When is the next general election? How long it is until next UK poll as local votes take place today

The largest round of local elections since 2019 is taking place on Thursday, with more than 8,000 council seats up for grabs in 230 local authorities in England.

Issues such as bin collections, the state of roads and access to local hospitals and libraries tend to decide these elections, as opposed to issues like the economy and immigration which dominate the conversation during a general election. Candidates very much focus on everyday problems that affect the local community.

However, this is still the biggest test of wider political opinion ahead of the next nationwide vote.

When is the next general election?

The sitting prime minister has significant leeway to control the date of the next election by asking the monarch to dissolve Parliament, but a vote must be held at minimum once every five years.

The last general election was called by Boris Johnson on 12 December, 2019, a rare winter election and one held three years earlier than needed amid a period of Brexit instability.

The current Parliament is set to be automatically dissolved on 17 December 2024, five years from when its first sat, with a grace period meaning that in law the latest possible date for a general election is Tuesday 28 January 2025.

Rishi Sunak may opt for an election sooner than this, however – not least due to a strong desire from party activists to avoid any repeat of gruelling electioneering in the run-up to Christmas.

One of the dates considered likely for an election is Thursday 2 May 2024, which would coincide with mayoral elections slated to be held in London, Greater Manchester and the West Midlands and save on costs relating to polling stations. Elections have traditionally been held on a Thursday in late spring, and a 2 May election would restore this. The Telegraph, meanwhile, reports that Mr Sunak could opt for an election in October or November 2024.

The Tory-Lib Dem Coalition government attempted to neuter the prime minister’s ability to determine when a general election is held by passing the Fixed-term Parliaments Act, which was intended to set the dates for elections in advance.

The law stipulated that an election should be automatically scheduled for the first Thursday in May of the fifth year after the previous general election, unless Parliament votes to hold one sooner. However, the law was repealed in 2022, after doing little to prevent Theresa May and Mr Johnson from calling snap elections with support from their MPs.

The Dissolution and Calling of Parliament Act 2022 restored the Government’s power to decide to call an early general election at any time upon request of the prime minister, without permission from Parliament.

MPs could also theoretically force a general election earlier than a prime minister wishes by passing a motion of no confidence in the government. This last happened in 1979, when Labour prime minister James Callaghan’s minority government was toppled by a 311-310 vote brought by Margaret Thatcher. However, such a step is highly unlikely given the Conservatives hold a 65-seat majority in the chamber.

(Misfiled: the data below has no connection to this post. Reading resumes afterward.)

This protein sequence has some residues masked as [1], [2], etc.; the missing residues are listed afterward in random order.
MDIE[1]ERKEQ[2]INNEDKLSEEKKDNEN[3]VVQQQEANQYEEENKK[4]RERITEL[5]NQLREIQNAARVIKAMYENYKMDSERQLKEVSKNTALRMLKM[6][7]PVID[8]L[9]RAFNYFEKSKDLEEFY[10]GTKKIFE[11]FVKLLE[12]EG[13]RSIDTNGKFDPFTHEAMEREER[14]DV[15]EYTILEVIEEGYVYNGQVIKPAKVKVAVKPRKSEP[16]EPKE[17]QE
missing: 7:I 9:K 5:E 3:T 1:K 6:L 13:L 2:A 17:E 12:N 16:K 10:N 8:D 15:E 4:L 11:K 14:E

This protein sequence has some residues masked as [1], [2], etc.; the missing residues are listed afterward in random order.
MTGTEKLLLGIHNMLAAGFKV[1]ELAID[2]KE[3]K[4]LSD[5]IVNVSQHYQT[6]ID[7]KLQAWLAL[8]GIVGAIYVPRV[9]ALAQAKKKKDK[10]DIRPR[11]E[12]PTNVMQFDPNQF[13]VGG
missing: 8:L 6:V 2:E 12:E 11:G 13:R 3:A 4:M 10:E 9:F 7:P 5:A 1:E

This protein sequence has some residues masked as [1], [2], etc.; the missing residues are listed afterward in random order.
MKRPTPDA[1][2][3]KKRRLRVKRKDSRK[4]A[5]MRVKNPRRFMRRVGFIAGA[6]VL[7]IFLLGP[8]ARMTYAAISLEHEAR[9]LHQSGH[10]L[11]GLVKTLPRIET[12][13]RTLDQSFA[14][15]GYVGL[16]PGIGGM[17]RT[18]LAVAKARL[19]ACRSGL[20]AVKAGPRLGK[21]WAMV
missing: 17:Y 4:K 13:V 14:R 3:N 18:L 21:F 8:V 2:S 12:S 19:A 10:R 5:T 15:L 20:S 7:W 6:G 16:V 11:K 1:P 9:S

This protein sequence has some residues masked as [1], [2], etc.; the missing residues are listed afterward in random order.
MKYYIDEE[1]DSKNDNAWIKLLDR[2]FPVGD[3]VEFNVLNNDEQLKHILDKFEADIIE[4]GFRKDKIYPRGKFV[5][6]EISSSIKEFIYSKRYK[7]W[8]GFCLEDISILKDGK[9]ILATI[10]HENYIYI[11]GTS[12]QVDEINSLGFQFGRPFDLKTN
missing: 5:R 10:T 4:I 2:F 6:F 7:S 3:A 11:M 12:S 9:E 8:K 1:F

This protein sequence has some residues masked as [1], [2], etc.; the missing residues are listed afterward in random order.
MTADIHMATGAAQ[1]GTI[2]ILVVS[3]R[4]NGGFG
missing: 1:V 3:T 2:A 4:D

Is there a local election in my area?

To see if there is an election in your area in May, enter your postcode into the Electoral Commission’s online checker here.

The elections are mostly taking place in rural areas, but there are also votes in some urban areas of northern England.

The website whocanivotefor.co.uk has information on all the candidates standing in the local elections.

Enter your postcode into the site and you will be able to see profiles on all the candidates, as well as links to their party’s local social media pages, and ways to contact them.

How can I vote?

You can either vote in person at a polling station, by post, or using a proxy.

Polling stations are open from 7am until 10pm on election day, after which the votes will be counted.

You must be registered to vote in order to take part in the elections. You can do this online here. If you have already registered to vote in a previous election you do not need to do so again, unless you have moved homes. The deadline to register to vote in this week’s elections has now passed.

The deadline for postal and proxy votes has also passed. However, it is possible to apply for an emergency proxy for the following reasons:

  • you cannot vote in person because of a medical emergency or disability;
  • you cannot vote in person because of your employment;
  • the photo ID you were planning on using to vote has been lost, stolen, damaged or destroyed;
  • you’ve not yet received a new or replacement photo ID you’ve ordered.

You have until 5pm on election day to apply for an emergency proxy. Find out more about doing so here.

For the first time ever, voters will be required to show ID to cast their ballot at polling stations.

The following forms of ID will be accepted and enable you to vote:

  • passport issued by the UK, a British Overseas Territory, an EEA (European Economic Area) state or a Commonwealth country;
  • driving licence issued by the UK, any of the Channel Islands, the Isle of Man or an EEA state;
  • provisional driving licence;
  • Blue Badge;
  • older person’s bus pass;
  • disabled person’s bus pass or Oyster 60+ card.

The Electoral Commission says you can still use your photo ID if it’s out of date, as long as it looks like you.

The name on your ID should be the same name you used to register to vote.

People who don’t have access to ID should have applied for a free “voter authority document” that will allow them to take part. However, the deadline to apply for the certificate was 5pm on Tuesday 25 April.

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